Cycling 100 miles

I had completely forgotten how great the feeling is when you finally get home after cycling 100 miles.  In recent years I’ve had a few decently long rides but it must be DECADES since I last clocked over 100 miles in a day.  I remember cycling from Mombasa to Nairobi in 1984 and taking three days to cover the 290 miles; I recall cycling from Gloucester to Tooting, south London which was a little over 100 miles.  Both of those were on my heavy BSA 10 speed heap-of-junk.

So a few days ago I decided to crack 100 miles once again and thoroughly enjoyed it, all part of getting ready for my Coast to Coast in a Day.  Before I go into the highlights, here is the route:

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Overview: I knew roughly where I was heading but as usual I tend to make changes as I go along.  First change was being held back by slow traffic getting out of down town Dunstable so I headed up over the Downs, always a splendid thing to do.  Next was a blast through Whipsnade and the newly resurfaced road.  Even nicer was hitting 40mph on the Bison Hill decent, though I daren’t go any faster with the mid-drop curve.

Next was the big anti-clockwise loop via Ivinghoe, through Winslow to near Buckingham.  Carrying on with mostly minor roads past the prisons at Grendon Underwood and cutting underneath Aylesbury on the possible home straight.

Knowing I still had some more miles in me I added a little detour through Aldbury and up Tom’s Hill Road to the Ashridge Estate (love it!) and then down to Piccots End, Potten End.  I still needed a few more miles and realised I didn’t have much climbing done so I worked my way to the bottom of Bison Hill and plodded up.  Then a few more loopy bits before zooming into Dunstable from the Downs and back home.  Bloomin’ brilliant!

Specific pointy bits:

  • The first 10 miles always seems to be the hardest for me; a combination of the air temperature and my muscles being cold together with the hassle of cycling through the town’s streets.  You see, our residential areas now have a 20mph speed limit which I think is a good thing.  The trouble is with car drivers who often cannot handle driving behind a bicycle at 18-22mph as the instinct is always to get in front and overtake.  They are then faced with a speed camera and hold back, get frustrated and rev their engines in annoyance.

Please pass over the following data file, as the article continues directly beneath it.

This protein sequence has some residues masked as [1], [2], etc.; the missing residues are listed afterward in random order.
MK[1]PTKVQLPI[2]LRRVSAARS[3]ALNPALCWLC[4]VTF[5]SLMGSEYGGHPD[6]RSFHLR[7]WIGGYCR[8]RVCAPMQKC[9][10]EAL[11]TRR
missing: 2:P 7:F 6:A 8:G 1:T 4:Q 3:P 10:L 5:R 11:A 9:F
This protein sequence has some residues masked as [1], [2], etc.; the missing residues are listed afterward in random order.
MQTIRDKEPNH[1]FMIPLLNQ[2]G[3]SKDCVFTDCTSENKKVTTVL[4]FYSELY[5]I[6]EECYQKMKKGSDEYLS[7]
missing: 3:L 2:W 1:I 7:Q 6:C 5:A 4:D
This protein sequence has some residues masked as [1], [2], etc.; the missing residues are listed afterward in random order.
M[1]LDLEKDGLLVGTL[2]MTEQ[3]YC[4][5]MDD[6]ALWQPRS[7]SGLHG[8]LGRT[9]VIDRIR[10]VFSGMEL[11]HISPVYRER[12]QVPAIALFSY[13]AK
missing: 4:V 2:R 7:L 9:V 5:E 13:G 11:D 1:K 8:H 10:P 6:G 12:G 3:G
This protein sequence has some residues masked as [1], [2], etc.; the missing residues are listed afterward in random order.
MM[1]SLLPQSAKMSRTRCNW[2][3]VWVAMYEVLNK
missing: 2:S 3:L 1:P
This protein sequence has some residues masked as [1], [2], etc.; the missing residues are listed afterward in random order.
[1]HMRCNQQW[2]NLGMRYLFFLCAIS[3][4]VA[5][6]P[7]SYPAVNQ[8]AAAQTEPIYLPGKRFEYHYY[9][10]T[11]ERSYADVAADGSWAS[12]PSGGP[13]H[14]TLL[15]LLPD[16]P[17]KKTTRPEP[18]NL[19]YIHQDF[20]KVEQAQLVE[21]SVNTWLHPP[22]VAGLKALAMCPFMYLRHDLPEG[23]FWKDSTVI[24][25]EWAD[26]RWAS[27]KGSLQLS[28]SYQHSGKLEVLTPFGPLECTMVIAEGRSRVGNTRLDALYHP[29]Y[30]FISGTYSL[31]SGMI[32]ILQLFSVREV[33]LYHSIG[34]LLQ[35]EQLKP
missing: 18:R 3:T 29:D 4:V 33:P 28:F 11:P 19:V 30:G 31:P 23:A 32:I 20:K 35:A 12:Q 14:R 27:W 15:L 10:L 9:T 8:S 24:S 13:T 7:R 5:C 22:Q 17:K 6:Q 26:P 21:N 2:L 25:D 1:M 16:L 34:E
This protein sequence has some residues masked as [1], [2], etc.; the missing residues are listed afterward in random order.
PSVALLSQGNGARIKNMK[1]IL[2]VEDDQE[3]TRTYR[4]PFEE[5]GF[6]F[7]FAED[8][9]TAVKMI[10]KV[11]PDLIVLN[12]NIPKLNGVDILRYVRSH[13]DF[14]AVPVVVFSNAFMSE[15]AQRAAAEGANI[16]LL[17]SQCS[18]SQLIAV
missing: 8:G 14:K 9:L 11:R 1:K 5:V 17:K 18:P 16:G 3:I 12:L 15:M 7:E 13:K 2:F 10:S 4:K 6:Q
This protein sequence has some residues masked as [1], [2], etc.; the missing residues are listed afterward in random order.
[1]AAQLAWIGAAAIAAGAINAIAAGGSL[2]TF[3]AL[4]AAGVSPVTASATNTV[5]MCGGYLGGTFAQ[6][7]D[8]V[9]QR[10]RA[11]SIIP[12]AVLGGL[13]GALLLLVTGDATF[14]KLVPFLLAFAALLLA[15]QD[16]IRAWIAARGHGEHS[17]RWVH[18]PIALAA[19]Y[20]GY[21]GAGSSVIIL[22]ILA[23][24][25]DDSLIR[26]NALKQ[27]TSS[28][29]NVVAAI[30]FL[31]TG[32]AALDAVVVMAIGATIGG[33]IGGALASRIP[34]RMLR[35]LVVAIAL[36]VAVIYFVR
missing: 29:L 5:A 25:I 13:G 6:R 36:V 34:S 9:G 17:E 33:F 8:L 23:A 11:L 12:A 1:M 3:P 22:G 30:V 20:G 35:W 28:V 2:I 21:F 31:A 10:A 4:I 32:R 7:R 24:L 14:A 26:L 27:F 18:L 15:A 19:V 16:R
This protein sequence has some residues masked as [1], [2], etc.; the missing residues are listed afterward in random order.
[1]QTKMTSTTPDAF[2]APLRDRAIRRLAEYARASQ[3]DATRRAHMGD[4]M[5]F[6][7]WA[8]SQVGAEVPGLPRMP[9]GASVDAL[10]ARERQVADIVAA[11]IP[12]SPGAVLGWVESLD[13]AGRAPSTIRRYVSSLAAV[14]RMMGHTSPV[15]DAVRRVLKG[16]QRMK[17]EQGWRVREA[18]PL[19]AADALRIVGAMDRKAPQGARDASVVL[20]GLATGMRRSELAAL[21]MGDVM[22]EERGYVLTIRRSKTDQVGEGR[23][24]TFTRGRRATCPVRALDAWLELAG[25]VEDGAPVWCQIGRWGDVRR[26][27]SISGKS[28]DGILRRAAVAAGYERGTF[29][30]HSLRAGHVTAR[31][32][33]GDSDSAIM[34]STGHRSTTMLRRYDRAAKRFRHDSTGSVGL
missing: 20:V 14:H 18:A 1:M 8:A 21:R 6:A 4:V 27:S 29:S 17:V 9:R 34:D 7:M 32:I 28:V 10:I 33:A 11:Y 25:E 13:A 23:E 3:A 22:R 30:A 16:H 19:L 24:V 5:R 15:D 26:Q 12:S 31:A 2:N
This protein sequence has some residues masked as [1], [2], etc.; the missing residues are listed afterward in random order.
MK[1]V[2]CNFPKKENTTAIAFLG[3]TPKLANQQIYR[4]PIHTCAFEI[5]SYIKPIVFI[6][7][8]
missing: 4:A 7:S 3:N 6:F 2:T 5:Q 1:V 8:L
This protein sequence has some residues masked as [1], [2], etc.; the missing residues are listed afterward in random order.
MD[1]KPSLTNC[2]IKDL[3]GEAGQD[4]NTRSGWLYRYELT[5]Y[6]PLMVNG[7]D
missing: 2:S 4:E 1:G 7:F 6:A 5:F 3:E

• Other cyclists: not too many and a nice experience of those who were out.  First off was a guy on his 2014 Specialized Allez who past me near Stewkley.  “Morning” he said as he inched past and looked cool in his everything-new outfit.  I wondered whether he’d seen my review on that bicycle….?
  • Next up was the first of two pelotons a few minutes apart.  They were really colourful, tightly packed and almost everyone said “Hi, hiya, morning mate”.  Moments later there was an almost identical in appearance and style but they appeared to all be arguing with each other, shouting and yelling at each other.  I was invisible!
  • Within a few minutes I got overtaken by three young women.  Heads down on time trial bars but each one said hello to me.  It was a great sight in seeing women’s cycling is alive; I had the feeling they were in a team as they were dressed alike.
  • The weather was as perfect as it could ever be.  Not too hot, not too cold, just right.  No wind at all, soft hazy sunshine for most of the day and enough for me to catch the sun a little.  Hey I even have the first tan line on my tops of my legs!
  • Once I had hit the 70 mile mark I was heading back towards home but I wanted to clock up some more miles, I knew I could reach 100 miles and I knew I hadn’t tackled too many hills so far.  So without further ado I went to Aldbury and up Tom’s Hill Road.  After touching the edge of Hemel Hempstead and coming back towards home I decided to cut across to the bottom of Bison Hill and crawl my way up.  I knew that neither of these ascents would be good times but I nevertheless wanted to do them!  These brought the total climbing to 4,471 feet.
  • No ride these days would seem complete without whizzing into Dunstable from the Downs and near the bottom I saw Rachel in her car with the open window.  I couldn’t resist yelling across the road “100 miles!”
  • At a few points during the ride I could feel myself approaching “the wall” but thankfully nothing too hard.  I am paying more attention to getting the “on board” fuelling and fluids right and it seems to be paying off.  I always used to hit a bit of a wall when running.  This used to come at about 25 minutes and last for about 4 or 5 minutes and then I’d naturally pick up the pace again.  Just the same with cycling although the timing is different as I guess I’m putting slightly different demands on my body.

Back home I slept well that night.  Unsuprisingly I could feel myself reflecting on the challenge ahead of the Coast to Coast  and I’m now feeling more confident,  I could have managed far more than the 102 miles on this ride but I need to be mindful of the weather conditions (which can have a huge impact) and this ride being relatively flat for the most part.

I had a nice feeling of satisfaction.  Just the same as when I had started running and my first 10k, half and then full marathon.  Feels good.

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